A bi-weekly pay schedule is the most commonly used pay period by employers. The schedule is determined by the business, with payment issued to employees on a set day, every other week. On a bi-weekly payroll calendar, employees receive 26 paychecks a year, 27 in a leap year. Twice a year, workers receive 3 paychecks in a month making bi-weekly pay a popular pay cycle among employees.
Companies are required by state laws to pay wages at prescribed intervals (pay frequency) and within a set amount of time following the close of the intervals (pay timeliness). State laws establish the minimum pay frequency, but businesses may pay more frequently if they choose. One downside to a weekly pay schedule is that it requires more paperwork to be completed which increases the likelihood of human error.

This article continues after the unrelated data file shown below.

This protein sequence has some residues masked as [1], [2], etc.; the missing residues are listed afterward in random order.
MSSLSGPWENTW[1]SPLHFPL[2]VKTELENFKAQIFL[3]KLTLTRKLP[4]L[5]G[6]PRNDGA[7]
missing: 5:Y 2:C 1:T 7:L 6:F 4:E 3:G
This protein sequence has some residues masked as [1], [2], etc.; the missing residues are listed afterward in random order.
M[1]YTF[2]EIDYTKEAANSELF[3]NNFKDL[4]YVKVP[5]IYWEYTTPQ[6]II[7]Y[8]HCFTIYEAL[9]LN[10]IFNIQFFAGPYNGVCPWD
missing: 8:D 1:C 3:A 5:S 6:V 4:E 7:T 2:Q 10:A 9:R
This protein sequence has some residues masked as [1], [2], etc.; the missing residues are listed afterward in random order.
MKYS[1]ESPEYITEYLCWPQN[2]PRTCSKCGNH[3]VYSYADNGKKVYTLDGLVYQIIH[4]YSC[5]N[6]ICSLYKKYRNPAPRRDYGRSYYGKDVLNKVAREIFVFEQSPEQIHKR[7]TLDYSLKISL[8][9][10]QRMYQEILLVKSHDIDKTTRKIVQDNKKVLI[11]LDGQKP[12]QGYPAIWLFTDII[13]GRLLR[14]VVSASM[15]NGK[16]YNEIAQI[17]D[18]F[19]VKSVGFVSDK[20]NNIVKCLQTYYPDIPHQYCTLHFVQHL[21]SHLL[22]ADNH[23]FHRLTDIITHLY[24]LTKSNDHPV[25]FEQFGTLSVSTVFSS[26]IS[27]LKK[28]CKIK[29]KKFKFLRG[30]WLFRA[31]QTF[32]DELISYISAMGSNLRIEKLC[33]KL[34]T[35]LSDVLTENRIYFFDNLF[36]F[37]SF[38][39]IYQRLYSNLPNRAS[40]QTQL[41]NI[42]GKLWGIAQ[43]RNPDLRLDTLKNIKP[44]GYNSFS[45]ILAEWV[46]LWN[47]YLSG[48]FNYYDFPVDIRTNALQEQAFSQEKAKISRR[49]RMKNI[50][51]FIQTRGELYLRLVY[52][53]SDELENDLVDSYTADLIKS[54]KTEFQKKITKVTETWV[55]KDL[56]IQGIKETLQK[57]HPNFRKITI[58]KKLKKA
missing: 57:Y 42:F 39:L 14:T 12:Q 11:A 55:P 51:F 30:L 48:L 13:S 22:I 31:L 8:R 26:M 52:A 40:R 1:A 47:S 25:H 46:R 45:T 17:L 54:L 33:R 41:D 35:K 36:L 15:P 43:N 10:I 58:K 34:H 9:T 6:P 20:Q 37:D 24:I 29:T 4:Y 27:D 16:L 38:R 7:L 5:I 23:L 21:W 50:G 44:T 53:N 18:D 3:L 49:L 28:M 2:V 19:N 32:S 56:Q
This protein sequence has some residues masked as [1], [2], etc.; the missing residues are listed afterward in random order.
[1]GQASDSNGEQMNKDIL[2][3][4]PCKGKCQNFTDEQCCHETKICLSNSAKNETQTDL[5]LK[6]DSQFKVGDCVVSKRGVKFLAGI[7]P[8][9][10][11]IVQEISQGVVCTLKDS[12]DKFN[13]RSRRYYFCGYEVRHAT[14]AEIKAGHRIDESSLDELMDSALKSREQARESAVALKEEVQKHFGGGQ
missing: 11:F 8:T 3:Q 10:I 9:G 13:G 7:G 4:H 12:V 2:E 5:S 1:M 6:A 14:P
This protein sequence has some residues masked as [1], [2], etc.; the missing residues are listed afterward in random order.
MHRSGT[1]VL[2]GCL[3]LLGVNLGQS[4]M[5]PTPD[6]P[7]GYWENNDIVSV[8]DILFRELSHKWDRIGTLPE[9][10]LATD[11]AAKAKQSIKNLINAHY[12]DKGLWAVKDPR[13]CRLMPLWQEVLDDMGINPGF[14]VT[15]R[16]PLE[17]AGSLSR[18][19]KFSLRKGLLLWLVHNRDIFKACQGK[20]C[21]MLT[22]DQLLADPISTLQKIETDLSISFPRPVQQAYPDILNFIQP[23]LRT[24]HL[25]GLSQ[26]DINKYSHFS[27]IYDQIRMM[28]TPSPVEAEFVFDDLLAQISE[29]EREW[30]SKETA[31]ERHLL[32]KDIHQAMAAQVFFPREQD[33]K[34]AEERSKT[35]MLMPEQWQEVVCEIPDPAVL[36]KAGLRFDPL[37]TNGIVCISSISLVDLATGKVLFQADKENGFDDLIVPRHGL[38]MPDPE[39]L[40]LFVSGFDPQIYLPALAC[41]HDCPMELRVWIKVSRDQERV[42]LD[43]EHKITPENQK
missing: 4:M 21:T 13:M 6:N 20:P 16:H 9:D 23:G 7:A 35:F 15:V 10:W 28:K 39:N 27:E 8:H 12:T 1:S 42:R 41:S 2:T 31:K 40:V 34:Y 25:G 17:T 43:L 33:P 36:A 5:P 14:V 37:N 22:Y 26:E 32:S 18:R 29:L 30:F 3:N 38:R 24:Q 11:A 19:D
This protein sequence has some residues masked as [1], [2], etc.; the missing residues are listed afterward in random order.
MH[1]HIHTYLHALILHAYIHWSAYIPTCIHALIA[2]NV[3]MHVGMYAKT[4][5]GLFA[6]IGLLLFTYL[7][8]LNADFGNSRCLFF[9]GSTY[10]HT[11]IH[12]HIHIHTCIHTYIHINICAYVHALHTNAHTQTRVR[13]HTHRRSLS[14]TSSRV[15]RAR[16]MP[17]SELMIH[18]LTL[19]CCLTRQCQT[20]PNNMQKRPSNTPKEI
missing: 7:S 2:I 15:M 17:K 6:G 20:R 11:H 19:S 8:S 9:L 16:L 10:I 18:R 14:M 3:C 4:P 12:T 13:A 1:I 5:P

For human resources and payroll administrators, bi-weekly pay is more convenient for multiple reasons. It reduces the time spent processing payroll and the likelihood of payroll errors. Updating payroll records is also more convenient on a bi-weekly schedule. Bi-weekly payroll helps simplify reconciliation by reducing the burden on HR for tracking live checks and making it easier to account for taxes.